We love our jobs. We are very passionate about serving our customers. We are proud to be part of such a successful company. We are part of that success. The reason we formed a union is for us to have job security, respect in the workplace, better benefits, fairness in scheduling, and decent wages for the work we do.
Now that we have a union, we have a voice at work. Whenever the employer makes changes, they have to think first about how it will impact us. They have to follow a fair process for any discipline. We can call our union rep and organize together to enforce our rights.
Of course, it’s not easy. It took us a while to get our management to respect our decision to form a union. But we know it’s possible because we did it.
Remember you are not alone. The union is US the workers. We are stronger together with a collective voice. Our employer has their own association, so we can have one as well and support each other.
Be united, never stop fighting for our rights!
Bonnie & Cherry are unionized Tim Hortons workers in Winnipeg. 


Thomas: ‘Privatization pusher’ Ed Clark can’t be trusted with alcohol and cannabis sales

Thursday, January 18, 2018 – 1:30pm

Toronto – Putting the architect of hydro privatization in charge of alcohol and cannabis sales will be a financial and public health disaster, says OPSEU President Warren (Smokey) Thomas.

“Ed Clark has always put profits before people,” says Thomas. “Giving him the keys to the LCBO will be a huge boon for Bay Street, but it’s going to cause real harm on Main Street.”

Thomas is demanding that Premier Wynne rescind her appointment of Clark as chairperson of the LCBO, and choose a leader with a track record of public service, not profiteering.

Clark is former CEO of TD Bank. Soon after she took office, Premier Wynne made Clark her unelected and unaccountable “business advisor.”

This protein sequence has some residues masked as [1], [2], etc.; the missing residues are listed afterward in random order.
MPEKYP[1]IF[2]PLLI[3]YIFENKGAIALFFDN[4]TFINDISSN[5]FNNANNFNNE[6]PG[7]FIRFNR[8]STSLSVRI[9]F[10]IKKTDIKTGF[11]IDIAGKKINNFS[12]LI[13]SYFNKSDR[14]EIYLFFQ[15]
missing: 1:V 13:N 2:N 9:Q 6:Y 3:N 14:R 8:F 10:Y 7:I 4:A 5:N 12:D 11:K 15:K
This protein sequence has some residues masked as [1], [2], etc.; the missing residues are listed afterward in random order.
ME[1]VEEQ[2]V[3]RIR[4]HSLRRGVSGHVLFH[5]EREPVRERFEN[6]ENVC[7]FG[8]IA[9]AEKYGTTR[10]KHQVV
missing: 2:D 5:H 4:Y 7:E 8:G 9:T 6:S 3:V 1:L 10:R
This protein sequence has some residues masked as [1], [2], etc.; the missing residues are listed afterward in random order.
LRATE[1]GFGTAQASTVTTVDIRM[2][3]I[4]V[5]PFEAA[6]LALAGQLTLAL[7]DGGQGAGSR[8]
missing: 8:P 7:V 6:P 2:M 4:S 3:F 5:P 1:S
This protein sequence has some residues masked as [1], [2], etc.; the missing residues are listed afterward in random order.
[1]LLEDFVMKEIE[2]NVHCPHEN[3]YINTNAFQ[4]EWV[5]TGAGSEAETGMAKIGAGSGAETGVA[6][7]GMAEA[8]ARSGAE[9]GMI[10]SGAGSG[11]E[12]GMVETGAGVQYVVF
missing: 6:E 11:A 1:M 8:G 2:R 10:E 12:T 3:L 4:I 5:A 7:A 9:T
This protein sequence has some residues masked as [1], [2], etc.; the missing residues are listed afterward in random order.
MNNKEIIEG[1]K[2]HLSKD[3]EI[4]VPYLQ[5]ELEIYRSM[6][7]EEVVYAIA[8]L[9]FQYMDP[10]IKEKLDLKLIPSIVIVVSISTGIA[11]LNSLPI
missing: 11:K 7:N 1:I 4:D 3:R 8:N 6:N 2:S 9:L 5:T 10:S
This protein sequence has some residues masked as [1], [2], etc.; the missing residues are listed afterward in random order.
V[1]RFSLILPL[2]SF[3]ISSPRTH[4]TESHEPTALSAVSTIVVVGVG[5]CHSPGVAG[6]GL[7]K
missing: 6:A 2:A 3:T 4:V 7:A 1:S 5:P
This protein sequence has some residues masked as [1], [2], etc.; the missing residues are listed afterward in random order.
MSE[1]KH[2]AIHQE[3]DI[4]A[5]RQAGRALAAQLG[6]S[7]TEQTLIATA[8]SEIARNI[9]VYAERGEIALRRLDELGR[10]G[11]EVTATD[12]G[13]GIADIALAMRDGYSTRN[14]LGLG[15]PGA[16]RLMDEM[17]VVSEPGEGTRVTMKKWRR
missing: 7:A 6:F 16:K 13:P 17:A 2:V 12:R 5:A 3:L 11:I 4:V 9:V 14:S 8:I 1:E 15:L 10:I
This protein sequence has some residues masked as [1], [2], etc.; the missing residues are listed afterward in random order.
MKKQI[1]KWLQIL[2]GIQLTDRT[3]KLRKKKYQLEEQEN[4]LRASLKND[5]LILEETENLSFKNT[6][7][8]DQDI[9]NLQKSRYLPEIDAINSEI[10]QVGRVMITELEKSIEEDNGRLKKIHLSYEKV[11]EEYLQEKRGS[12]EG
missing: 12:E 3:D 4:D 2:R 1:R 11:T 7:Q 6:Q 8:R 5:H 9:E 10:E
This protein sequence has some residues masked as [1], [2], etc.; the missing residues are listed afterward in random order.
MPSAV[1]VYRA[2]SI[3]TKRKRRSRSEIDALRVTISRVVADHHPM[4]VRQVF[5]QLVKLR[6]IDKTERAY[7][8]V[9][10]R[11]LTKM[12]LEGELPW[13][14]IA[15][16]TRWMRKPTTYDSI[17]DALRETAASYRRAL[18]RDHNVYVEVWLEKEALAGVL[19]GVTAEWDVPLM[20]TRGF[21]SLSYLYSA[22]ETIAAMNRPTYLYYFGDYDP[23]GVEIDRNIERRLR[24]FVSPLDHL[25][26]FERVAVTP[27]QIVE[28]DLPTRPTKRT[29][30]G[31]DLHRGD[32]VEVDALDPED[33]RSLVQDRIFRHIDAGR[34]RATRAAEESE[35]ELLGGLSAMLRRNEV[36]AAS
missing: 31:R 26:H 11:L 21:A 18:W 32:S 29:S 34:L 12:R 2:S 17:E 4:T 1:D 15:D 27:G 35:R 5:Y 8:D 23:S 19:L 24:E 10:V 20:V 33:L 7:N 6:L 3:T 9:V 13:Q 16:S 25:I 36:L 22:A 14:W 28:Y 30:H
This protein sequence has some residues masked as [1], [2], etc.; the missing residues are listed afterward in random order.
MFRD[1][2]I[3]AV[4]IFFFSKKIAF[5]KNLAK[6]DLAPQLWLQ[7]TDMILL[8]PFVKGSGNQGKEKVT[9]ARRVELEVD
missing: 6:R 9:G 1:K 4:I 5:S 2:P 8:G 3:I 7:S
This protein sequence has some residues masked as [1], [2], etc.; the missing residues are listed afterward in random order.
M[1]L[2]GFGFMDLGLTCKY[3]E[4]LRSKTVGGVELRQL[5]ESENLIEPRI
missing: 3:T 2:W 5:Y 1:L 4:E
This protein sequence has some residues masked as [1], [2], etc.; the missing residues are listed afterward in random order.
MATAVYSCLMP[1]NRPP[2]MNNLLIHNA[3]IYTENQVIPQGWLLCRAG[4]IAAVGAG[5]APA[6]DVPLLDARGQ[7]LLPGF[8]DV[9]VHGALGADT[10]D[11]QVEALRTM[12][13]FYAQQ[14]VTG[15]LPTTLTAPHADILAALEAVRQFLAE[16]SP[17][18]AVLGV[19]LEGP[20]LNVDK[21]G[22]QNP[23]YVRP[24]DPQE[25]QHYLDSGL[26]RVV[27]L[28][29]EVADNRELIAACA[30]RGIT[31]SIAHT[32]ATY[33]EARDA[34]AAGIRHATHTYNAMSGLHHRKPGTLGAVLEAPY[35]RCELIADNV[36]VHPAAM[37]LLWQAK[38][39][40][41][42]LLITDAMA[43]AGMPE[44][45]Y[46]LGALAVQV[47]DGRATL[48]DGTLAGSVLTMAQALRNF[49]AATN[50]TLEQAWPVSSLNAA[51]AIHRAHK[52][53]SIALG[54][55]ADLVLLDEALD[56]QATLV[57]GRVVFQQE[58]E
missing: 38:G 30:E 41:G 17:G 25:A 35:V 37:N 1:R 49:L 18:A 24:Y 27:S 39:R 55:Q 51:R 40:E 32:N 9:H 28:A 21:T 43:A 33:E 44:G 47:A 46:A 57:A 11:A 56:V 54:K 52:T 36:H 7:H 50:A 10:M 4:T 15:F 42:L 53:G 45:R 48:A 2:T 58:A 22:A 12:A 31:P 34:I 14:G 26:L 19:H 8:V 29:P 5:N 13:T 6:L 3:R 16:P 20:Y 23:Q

Clark ignored credible research that private alcohol sales lead to an increase in alcohol-related deaths, and led the push to give grocery corporations permission to sell beer and wine.

“These are the same corporations that have been fixing the price of bread for a generation,” Thomas says. “We can’t trust them to sell alcohol responsibly. But with Clark in charge, these corporations will be selling even more. And I have no doubt he’ll eventually push to let them sell cannabis, too.”

Thomas says Clark’s push for private alcohol sales also threatens the large annual dividend Ontario currently gets from public alcohol sales.

“The province received a $1.9 billion dividend from the LCBO in 2016,” Thomas says. “That’s money that goes straight back into our hospitals, highways, and schools. But the more we privatize alcohol sales, the more of that money will be taken from our communities and given instead to giant corporations.”

Before privatizing alcohol sales, Clark led the deeply unpopular privatization of Hydro One, a scheme that has drawn stinging criticism from the province’s Financial Accountability Officer.

“The collapse this week of the privatization giant Carillion is just one more painful reminder that privatization can’t be trusted and we can’t trust people like Clark who continue to push privatization,” Thomas says.

“I call on Premier Wynne to rescind his appointment now. Don’t force your brand new cabinet appointees to rubber-stamp this debacle in the making.”

For more information: Warren (Smokey) Thomas, 613-329-1931

Welcome 2018-2020 Grey Bruce Labour Council Executive

Getting ready for the actions and campaigns ahead of us the Grey Bruce Labour Council elected their Executive Committee and Trustees on Jan 22nd, 2018 for the next two years.



Gord Cale (Treasurer, OSSTF), Dave Trumble (VP Bruce, PWU), Kevin Smith (President, OSSTF), Anna Morrison (VP Grey, OECTA), Deb Carter (Secretary, OECTA)


Karen Gventer (Trustee, OPSEU), Jeff Cronin (Sargent at Arms, Society of Energy Professionals, Chris Stephen (Trustee, CUPE 255)

Missing from the photo;

Linda Dow-Sitch (Trustee, ONA)